With United States government threatening to massively cut down on its oil imports in the wake of its discovery of shale oil, Nigeria, one of its major suppliers, is beginning the frantic search for new customers if its economy is not to be negatively impacted by the development.
Senior Special Assistant to the President (Public Affairs), Doyin Okupe, told reporters last week in Abuja that the Federal Government was already adopting appropriate strategies to effectively mitigate the impact of decline in the US markets, including the encouragement of China, the emerging superpower in the global economy, to be interested in Nigeria as its new preferred investment destination.
Desperate to realise this objective and restore the Nigerian economy on a firm footing, President Goodluck Jonathan is scheduled to lead a high-powered delegation on an official visit to China next week.
Special Adviser to the President(Media & Publicity), Reuben Abati, said on Wednesday in Abuja that the team that would accompany the president on the trip would consist of governors, members of the National Assembly, ministers and representatives of Nigeria’s private sector to China.
This would include the governors of Abia, Anambra, Gombe and Bauchi States and the representative of the Senate, Paulinus Nwagu, and the Hoause of Representatives, Tahir Monguno,
Others include the Ministers of Foreign Affairs, Finance, Petroleum Resources, Works, Agriculture, Aviation, Solid Minerals, Transport, National Planning, Trade & Investment, Niger Delta, Justice, Culture & Tourism as well as the Minister of State for Defence.
According to Mr. Abati, the delegation would, during the visit, hold high level talks with Chinese leaders and captains of industry on the prospects of increasing China’s direct investment in the Nigerian economy.
The itinerary of the visit, which would last five days, reveals that President Jonathan would hold separate meetings with his Chinese counterpart, President Xi Jinping, Premier Li Keqiang and the Chairman of the Standing Committee of the National Peoples Congress, NPC, Zhang Dejiang.
Mr. Abati said talks between President Jonathan and the Chinese leaders would focus on greater bilateral cooperation in areas such as the development of public infrastructure, oil and gas, power supply, agriculture, communications and tourism.
The president, who is also scheduled to participate in a special session of the Nigeria/China Investment Forum to be attended by leading Chinese investors and their Nigerian counterparts, is also billed to lead the Nigerian delegation to hold separate meetings with the Chairmen and Chief Executive Officers of leading Chinese conglomerates in the telecoms and oil and gas sectors, including Huawei, SINOPEC and ZTE.
During the visit to Beijing, President Jonathan is expected to perform other engagements including the commissioning of the new Nigerian Embassy building, laying of the foundation stone for the residence of Nigeria’s Ambassador to China and meeting with members of the Nigerian community in China.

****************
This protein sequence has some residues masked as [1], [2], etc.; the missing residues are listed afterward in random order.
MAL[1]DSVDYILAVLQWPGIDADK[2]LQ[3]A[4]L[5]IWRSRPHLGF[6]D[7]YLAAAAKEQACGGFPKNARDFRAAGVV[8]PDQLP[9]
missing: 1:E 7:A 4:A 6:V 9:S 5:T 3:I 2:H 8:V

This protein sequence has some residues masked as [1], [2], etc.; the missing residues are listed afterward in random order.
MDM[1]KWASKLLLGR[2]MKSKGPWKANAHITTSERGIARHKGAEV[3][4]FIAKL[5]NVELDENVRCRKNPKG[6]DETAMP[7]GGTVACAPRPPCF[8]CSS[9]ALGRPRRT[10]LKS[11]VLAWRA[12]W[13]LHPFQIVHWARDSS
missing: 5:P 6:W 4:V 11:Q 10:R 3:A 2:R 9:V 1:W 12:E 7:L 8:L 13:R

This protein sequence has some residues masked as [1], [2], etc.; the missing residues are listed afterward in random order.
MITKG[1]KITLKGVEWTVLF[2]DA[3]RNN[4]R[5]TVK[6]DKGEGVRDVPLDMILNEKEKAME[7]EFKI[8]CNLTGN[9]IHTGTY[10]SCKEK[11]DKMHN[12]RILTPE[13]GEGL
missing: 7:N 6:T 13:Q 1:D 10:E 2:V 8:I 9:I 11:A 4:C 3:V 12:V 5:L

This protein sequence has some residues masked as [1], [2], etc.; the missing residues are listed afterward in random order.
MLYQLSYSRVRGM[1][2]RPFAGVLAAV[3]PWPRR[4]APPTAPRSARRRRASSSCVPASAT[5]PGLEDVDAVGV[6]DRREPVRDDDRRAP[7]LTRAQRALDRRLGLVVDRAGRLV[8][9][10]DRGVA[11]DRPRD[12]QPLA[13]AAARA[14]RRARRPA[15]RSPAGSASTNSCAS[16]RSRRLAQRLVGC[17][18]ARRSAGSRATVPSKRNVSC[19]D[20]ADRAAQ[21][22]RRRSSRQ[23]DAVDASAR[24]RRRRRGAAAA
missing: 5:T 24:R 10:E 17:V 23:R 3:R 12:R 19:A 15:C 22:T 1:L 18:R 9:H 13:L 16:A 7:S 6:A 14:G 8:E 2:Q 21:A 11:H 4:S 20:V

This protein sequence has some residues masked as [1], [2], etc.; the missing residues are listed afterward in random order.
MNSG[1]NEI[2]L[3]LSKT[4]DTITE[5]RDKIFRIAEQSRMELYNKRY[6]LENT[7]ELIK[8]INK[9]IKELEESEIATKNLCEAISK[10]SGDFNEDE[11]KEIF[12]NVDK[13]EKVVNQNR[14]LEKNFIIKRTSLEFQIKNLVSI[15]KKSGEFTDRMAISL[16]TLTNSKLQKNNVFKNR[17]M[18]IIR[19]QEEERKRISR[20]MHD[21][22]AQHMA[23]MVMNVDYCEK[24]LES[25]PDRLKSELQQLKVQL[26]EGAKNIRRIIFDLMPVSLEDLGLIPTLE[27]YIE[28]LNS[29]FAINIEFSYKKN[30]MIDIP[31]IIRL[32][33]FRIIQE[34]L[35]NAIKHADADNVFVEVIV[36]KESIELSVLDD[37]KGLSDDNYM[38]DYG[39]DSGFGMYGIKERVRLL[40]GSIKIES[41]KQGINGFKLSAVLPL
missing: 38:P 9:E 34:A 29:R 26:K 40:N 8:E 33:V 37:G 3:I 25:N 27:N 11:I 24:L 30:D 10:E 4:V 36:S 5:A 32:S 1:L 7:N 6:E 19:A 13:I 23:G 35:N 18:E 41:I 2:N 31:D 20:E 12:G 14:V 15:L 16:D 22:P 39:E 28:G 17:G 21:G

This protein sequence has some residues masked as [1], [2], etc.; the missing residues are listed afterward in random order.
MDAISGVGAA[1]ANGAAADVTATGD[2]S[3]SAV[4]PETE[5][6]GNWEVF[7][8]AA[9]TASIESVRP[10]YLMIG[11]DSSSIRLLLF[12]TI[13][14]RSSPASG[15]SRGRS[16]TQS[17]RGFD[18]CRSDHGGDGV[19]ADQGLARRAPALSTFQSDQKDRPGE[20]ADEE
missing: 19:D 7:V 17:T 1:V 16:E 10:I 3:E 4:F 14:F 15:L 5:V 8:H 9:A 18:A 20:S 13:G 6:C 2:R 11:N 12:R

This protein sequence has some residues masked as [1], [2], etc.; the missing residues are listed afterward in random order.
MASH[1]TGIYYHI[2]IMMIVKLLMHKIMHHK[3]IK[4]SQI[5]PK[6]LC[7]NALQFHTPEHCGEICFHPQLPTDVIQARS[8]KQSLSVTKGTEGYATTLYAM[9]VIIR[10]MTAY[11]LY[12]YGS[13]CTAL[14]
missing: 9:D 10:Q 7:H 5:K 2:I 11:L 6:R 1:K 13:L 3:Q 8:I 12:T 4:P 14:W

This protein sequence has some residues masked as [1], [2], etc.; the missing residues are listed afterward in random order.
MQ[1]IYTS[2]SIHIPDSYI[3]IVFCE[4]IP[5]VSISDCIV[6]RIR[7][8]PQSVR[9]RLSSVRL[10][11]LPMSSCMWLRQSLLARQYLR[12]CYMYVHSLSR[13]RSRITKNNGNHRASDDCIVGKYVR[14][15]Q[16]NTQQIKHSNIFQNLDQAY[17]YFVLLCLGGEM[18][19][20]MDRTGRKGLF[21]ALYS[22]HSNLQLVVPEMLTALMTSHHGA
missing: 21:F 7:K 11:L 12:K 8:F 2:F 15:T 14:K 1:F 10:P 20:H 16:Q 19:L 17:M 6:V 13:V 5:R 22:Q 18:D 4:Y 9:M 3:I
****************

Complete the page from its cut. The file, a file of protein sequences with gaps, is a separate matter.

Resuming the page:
Before returning to Abuja, the President and his delegation will visit Daqing in China’s Heilongjiang Province to confer with leaders of the provincial government and tour the Daqing Petrochemical Industry and Agricultural Demonstration Farm.
“It is expected that before the conclusion of the visit on Friday, July 12, 2013, new bilateral agreements and memoranda of understanding will be concluded and signed to guide and sustain future Nigeria-China relations in these and other areas of cooperation,” the presidential spokesman said.
The Minister of Finance and Coordinator for the Economy, Ngozi Okonjo-Iweala, said a part of the bilateral agreements to be signed by the President during the visit would be a $3 billion Chinese loans to build infrastructure in Nigeria.
The minister said the agreed loans would be based on interest rates of less than three per cent over a 15-20 year period, to underscore the increasing Chinese interest in Nigeria.
According to the minister, Nigeria requires an estimated $10 billion a year of investment to improve infrastructure like roads and electricity to meet the needs of a rapidly growing population of over 167million, and to sustain economic growth at around 6-7 percent.
“We know that China fuelled its growth by really keeping one step ahead in terms of infrastructure … we need roads, we need power, we need help on aviation, agriculture,” Mrs. Okonjo-Iweala told Reuters.
China has demonstrated increasing interest in Africa in recent times, granting a number of cheap loans to countries in the continent, which remains one the major suppliers of oil and raw materials like copper and uranium to most Chines companies.
Nigeria has benefitted from some of the loans, including $500 million to build airport terminals in Lagos, Abuja, Port Harcourt and Kano; and over $700 million to build a hydroelectric power plant in Niger State; $600 million to build a light railway in the capital Abuja.